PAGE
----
Julia, 12, of Logan, tested her physical endurance on Saturday at Utah State University’s Maverik Stadium as she crawled on her hands and knees under steel hurdles, completed pushups and kicked a football into a goal post.
When she was done running the course that encompassed the perimeter of the field, she was awarded a gold medal that had a running shoe with a wing on the front and engraved with the term “USU Aggie OCR” on the back.
“I feel pretty good,” she said, still out of breath from the workout. “I thought it was really very fun.”
Julia was just one of many community members who turned out for the first-ever Aggie Obstacle Course event, sponsored by USU Campus Recreation and several local businesses. The course, both on and off Merlin Olsen field, included more than 15 obstacles.
“You may have done a 5K before; you may have lifted weights or done a CrossFit competition, but this is really totally different,” said Megan Flanagan, USU graduate assistant of fitness and wellness, in an interview with The Herald Journal.
Asked about the initial idea for the event, Flanagan noted she is an “avid obstacle course racer” and said many students appear interested in strength and conditioning courses and activities.
“They’re interested in lifting and running, and this combines both elements into an obstacle race,” she said.
Emmy Richards, assistant director of fitness, wellness and aquatics, said she worked with Flanagan to “refresh” the events offered in Cache Valley.
“I find it as a way to offer something different,” she said, “but also … coming out of our silos of Logan city and USU and coming together and having an opportunity for us all to recreate and have fun as a group.”
Richards emphasized the obstacle course was not a mud race — and not just because the venue has a turf ground.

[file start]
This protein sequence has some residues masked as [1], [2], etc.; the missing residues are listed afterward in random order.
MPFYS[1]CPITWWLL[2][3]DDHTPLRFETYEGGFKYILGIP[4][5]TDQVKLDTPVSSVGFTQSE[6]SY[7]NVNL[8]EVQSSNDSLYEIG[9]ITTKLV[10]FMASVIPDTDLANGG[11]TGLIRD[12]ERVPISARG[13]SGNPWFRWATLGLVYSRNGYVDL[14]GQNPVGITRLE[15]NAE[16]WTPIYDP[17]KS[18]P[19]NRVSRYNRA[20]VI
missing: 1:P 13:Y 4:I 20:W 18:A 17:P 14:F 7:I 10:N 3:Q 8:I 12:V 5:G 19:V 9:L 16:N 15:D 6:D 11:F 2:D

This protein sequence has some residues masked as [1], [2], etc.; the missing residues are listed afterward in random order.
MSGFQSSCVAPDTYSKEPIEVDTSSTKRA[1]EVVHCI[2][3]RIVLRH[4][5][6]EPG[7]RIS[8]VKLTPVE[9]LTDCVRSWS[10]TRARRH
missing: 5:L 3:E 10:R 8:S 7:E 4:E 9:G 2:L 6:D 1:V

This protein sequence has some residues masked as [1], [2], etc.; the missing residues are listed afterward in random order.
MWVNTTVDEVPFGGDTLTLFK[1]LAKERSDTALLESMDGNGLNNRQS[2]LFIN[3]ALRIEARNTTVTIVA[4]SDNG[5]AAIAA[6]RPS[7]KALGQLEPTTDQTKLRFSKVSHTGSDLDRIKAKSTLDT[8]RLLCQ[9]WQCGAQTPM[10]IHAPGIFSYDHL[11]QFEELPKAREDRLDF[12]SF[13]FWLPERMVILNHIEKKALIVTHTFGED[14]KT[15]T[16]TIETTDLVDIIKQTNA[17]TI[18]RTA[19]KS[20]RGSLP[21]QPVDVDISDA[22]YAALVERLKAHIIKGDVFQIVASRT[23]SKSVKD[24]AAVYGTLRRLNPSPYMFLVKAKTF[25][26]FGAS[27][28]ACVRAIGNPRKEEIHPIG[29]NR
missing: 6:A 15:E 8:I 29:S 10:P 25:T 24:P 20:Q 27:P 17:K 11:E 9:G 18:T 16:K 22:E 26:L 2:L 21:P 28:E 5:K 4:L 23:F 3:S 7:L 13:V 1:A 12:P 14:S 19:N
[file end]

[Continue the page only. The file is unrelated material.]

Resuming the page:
It's “less intimidating,” she said. “For people who don’t want to get dirty, this is an option for them.”
Flanagan said that while admission to most obstacle course races can run into the hundreds of dollars, USU’s event on Saturday was meant to be an affordable opportunity for everyone.
Flanagan also said Maverik Stadium was an “awesome” place to host the Aggie Obstacle Course, noting that many of today’s Spartan Races take place in venues like it.
Julia’s brother, Lance, 10, also took part in the obstacle course. He said he had never been to USU’s football stadium before but completes a workout regimen every morning with his father, so Saturday’s event was not a completely new concept to him.
Michael Hoffman, a USU student, was among the adults who tested their endurance on Saturday. He said he felt a little queasy after completing the course. One of the activities included carrying a medicine ball up and down the concrete steps of the stadium.
“'Oh, that’s a lot of steps,'” Hoffman told The Herald Journal when asked what was going through his mind when he was going through the obstacle course.
Ryan Larsen, an employee at TTM Technologies, a sponsor of the Aggie Obstacle Course, competed in the adult version of the event, which included long jumps, kettle bell swings, tire flips and medicine ball carrying — things not included in the kids’ course.
Larsen noted he is a USU alumnus and hoped bringing his kids to the obstacle course motivated them to pursue higher education. But more than that, he just enjoyed watching his kids go through the activities the course had to offer.
“I love that they were excited about coming and doing it,” Larsen said. “They can face challenges in life and learn to overcome hard things — I think that’s what … races like this help them teach them.”
Richards and Flanagan both expressed hope that people who participated in the obstacle course came away with a surer sense of their own physical abilities.
“I think the biggest thing is, you can do it,” Richards said. “You can be successful.”
Flanagan said, “I hope that it helps people realize all that they’re capable of, seeing that anyone can be an athlete. I think there’s an athlete within all of us.”